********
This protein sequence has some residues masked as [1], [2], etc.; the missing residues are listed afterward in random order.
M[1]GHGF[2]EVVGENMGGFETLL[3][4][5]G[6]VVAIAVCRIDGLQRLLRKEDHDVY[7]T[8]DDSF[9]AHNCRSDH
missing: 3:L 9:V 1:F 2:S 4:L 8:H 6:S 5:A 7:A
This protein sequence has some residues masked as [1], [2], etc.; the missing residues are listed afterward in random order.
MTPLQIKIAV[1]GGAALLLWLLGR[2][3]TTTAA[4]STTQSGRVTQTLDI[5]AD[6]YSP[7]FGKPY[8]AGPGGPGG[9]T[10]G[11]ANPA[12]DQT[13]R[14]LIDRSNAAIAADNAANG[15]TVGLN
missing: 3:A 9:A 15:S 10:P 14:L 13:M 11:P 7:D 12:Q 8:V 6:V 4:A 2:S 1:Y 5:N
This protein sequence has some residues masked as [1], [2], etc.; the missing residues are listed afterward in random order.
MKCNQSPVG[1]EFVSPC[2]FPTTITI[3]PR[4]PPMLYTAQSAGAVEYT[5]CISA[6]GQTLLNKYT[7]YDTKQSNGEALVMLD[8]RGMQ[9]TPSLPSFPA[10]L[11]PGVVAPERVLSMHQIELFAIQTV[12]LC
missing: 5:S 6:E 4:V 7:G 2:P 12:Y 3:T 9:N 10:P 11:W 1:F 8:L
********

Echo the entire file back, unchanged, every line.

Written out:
This protein sequence has some residues masked as [1], [2], etc.; the missing residues are listed afterward in random order.
M[1]GHGF[2]EVVGENMGGFETLL[3][4][5]G[6]VVAIAVCRIDGLQRLLRKEDHDVY[7]T[8]DDSF[9]AHNCRSDH
missing: 3:L 9:V 1:F 2:S 4:L 8:H 6:S 5:A 7:A
This protein sequence has some residues masked as [1], [2], etc.; the missing residues are listed afterward in random order.
MTPLQIKIAV[1]GGAALLLWLLGR[2][3]TTTAA[4]STTQSGRVTQTLDI[5]AD[6]YSP[7]FGKPY[8]AGPGGPGG[9]T[10]G[11]ANPA[12]DQT[13]R[14]LIDRSNAAIAADNAANG[15]TVGLN
missing: 3:A 9:A 15:S 10:P 14:L 13:M 11:P 7:D 12:Q 8:V 6:V 4:A 2:S 1:Y 5:N
This protein sequence has some residues masked as [1], [2], etc.; the missing residues are listed afterward in random order.
MKCNQSPVG[1]EFVSPC[2]FPTTITI[3]PR[4]PPMLYTAQSAGAVEYT[5]CISA[6]GQTLLNKYT[7]YDTKQSNGEALVMLD[8]RGMQ[9]TPSLPSFPA[10]L[11]PGVVAPERVLSMHQIELFAIQTV[12]LC
missing: 5:S 6:E 4:V 7:G 2:P 12:Y 3:T 9:N 10:P 11:W 1:F 8:L